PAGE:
DC Edit | SC stay on sedition law is historic and welcome

It is for the first time in the 150-year history of the law that its operation is being held in abeyance

The Supreme Court’s order on Wednesday that paused the operation of the sedition law, or Section 124A of the Indian Penal Code, is historic and welcome for more than one reason.

The 1962 judgment of the Supreme Court in the Kedar Nath Singh case had found the law -- which states that whoever brings or attempts to bring into hatred or contempt, or excites or attempts to excite disaffection towards the government established by law in India can be held to have committed sedition, and attracts a jail term of up to three years -- to be constitutionally valid though it had imposed certain conditions for convicting a person under it. The order that has come 60 years hence makes it very plain that the law is untenable. This left the court with two options. One, to form a bench larger than the one that had decided the Kedar Nath Singh case to consider the case again, and two, to ask the government, the constitutional body with the mandate to make and unmake laws, to review it. It has chosen the second.

It is for the first time in the 150-year history of the law that its operation is being held in abeyance. During this period, India gained independence from the British colonial rule and became a democratic republic with governments responsible to elected legislatures in place. Yet the law continued to be in force. Nothing shorter than its repeal squares with the demands of a modern democracy; at least a review is happening now.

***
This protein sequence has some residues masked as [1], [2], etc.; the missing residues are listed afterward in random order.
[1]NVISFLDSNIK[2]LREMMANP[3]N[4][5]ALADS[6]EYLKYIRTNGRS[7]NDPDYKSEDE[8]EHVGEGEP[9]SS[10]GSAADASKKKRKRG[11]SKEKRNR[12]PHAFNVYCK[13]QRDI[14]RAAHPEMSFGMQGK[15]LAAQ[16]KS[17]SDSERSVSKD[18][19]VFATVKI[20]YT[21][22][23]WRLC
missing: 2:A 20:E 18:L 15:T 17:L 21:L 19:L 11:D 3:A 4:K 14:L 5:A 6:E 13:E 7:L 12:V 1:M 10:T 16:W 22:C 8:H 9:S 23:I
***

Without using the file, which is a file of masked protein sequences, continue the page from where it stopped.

There are several petitions before the Supreme Court of India challenging the constitutional validity of the law. Scores of persons have been booked under the law since the 1962 judgment for voicing their opposition to the policies and practices of the government of the day. This no longer works as the apex court has asked the Union and state governments not to file new cases or go ahead with the older ones until the review happens.

The course of events that led to the development has some curious elements in it as well. The National Democratic Alliance which runs the government at the Centre and in several states has been accused of indiscriminately using the law to target its political opponents. However, the government, in its affidavit to the Supreme Court has quoted Prime Minister Narendra Modi being in favour of “protection of civil liberties, respect for human rights and giving meaning to the constitutionally cherished freedoms by the people of the country” and that he “has repeatedly said that one of India’s strengths is the diverse thought streams that beautifully flourish in our country”.

This means either the government has read the mind of the judiciary, which has recently castigated governments on several occasions for the misuse of the law, and has decided to make virtue out of necessity and claim credit for the progressive stand or it has come around to the view that India, as a democracy, cannot put down the thoughts of its people, however unpalatable they may be for the government in power. Whichever be the case, the net result will be the strengthening of democracy and its practices in this country. Something to cheer for, indeed.

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